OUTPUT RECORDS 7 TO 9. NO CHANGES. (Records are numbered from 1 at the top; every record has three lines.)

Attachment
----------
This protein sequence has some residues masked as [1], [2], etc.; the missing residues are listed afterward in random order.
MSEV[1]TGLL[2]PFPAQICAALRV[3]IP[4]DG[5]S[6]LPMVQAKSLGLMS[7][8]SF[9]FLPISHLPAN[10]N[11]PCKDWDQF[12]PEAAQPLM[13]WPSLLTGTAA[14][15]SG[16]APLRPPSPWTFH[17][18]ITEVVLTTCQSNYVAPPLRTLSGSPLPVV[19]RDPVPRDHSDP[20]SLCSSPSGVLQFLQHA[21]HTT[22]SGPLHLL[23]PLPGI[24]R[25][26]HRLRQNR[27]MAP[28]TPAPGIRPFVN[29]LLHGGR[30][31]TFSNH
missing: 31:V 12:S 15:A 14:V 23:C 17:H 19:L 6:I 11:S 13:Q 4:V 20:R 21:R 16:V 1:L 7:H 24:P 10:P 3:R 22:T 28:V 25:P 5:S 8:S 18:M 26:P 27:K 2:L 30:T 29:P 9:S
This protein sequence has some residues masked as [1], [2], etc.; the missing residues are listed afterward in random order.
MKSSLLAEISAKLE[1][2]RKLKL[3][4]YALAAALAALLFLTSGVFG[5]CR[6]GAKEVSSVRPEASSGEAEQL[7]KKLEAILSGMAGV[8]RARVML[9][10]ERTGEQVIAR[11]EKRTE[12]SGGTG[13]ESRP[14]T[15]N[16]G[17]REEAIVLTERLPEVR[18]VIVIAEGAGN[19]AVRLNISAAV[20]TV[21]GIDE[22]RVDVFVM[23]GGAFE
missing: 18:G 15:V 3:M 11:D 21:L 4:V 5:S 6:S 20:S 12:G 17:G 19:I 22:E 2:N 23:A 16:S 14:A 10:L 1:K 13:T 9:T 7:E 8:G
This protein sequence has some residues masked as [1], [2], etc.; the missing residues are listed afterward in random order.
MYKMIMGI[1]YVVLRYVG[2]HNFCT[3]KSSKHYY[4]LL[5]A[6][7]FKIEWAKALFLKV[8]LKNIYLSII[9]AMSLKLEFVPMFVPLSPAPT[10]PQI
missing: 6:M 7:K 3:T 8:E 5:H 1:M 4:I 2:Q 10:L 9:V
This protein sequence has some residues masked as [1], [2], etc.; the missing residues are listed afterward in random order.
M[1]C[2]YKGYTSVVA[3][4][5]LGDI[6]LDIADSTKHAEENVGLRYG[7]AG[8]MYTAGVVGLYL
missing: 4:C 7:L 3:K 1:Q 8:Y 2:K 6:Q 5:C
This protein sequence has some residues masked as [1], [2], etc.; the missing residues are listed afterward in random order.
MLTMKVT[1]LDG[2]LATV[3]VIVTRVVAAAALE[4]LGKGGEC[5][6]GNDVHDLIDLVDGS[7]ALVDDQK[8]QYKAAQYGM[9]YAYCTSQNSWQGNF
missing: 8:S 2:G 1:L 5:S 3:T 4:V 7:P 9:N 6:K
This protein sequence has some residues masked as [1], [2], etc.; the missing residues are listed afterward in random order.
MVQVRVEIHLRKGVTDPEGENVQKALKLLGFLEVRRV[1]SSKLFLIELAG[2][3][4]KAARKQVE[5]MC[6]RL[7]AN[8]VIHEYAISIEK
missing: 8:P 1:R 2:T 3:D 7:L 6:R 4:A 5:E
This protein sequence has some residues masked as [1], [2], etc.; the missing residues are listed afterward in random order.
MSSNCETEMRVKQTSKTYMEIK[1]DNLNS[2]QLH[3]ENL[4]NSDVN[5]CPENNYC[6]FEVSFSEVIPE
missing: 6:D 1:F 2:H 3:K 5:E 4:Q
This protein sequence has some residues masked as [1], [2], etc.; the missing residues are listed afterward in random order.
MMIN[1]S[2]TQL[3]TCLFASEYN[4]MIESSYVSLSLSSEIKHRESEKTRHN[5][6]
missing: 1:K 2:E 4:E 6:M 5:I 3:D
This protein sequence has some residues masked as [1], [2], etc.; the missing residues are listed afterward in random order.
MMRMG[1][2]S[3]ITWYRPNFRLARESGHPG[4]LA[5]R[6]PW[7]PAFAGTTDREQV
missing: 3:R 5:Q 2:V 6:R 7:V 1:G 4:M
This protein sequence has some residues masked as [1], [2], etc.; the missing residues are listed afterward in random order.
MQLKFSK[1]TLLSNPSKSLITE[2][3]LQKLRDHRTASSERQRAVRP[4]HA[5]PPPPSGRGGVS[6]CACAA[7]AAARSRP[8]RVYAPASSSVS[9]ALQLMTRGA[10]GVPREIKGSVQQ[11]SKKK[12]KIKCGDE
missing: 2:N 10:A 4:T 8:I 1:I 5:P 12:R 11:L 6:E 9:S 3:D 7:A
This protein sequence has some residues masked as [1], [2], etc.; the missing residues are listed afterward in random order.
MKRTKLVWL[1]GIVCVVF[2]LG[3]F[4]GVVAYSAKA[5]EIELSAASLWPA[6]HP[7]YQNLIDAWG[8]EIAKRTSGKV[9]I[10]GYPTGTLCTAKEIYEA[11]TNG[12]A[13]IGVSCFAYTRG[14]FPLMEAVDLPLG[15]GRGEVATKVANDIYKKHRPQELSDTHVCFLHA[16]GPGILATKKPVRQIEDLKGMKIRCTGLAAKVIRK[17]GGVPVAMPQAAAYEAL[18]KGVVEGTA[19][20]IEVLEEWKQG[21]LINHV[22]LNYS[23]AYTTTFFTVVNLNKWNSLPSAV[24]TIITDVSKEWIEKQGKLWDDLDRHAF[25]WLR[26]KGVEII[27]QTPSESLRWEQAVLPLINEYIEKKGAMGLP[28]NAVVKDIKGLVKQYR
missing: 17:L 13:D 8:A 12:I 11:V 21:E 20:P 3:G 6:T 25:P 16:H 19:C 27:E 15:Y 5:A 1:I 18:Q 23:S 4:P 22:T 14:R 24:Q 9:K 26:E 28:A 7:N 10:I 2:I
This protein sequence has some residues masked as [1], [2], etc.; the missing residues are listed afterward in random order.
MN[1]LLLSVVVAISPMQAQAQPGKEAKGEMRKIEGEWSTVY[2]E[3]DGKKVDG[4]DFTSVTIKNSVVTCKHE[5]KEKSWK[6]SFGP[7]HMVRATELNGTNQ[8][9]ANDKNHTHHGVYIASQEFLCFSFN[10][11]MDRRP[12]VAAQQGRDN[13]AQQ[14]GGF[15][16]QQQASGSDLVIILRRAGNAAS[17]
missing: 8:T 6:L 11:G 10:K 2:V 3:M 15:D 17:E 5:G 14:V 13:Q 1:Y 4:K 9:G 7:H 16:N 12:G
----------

This protein sequence has some residues masked as [1], [2], etc.; the missing residues are listed afterward in random order.
MSSNCETEMRVKQTSKTYMEIK[1]DNLNS[2]QLH[3]ENL[4]NSDVN[5]CPENNYC[6]FEVSFSEVIPE
missing: 6:D 1:F 2:H 3:K 5:E 4:Q
This protein sequence has some residues masked as [1], [2], etc.; the missing residues are listed afterward in random order.
MMIN[1]S[2]TQL[3]TCLFASEYN[4]MIESSYVSLSLSSEIKHRESEKTRHN[5][6]
missing: 1:K 2:E 4:E 6:M 5:I 3:D
This protein sequence has some residues masked as [1], [2], etc.; the missing residues are listed afterward in random order.
MMRMG[1][2]S[3]ITWYRPNFRLARESGHPG[4]LA[5]R[6]PW[7]PAFAGTTDREQV
missing: 3:R 5:Q 2:V 6:R 7:V 1:G 4:M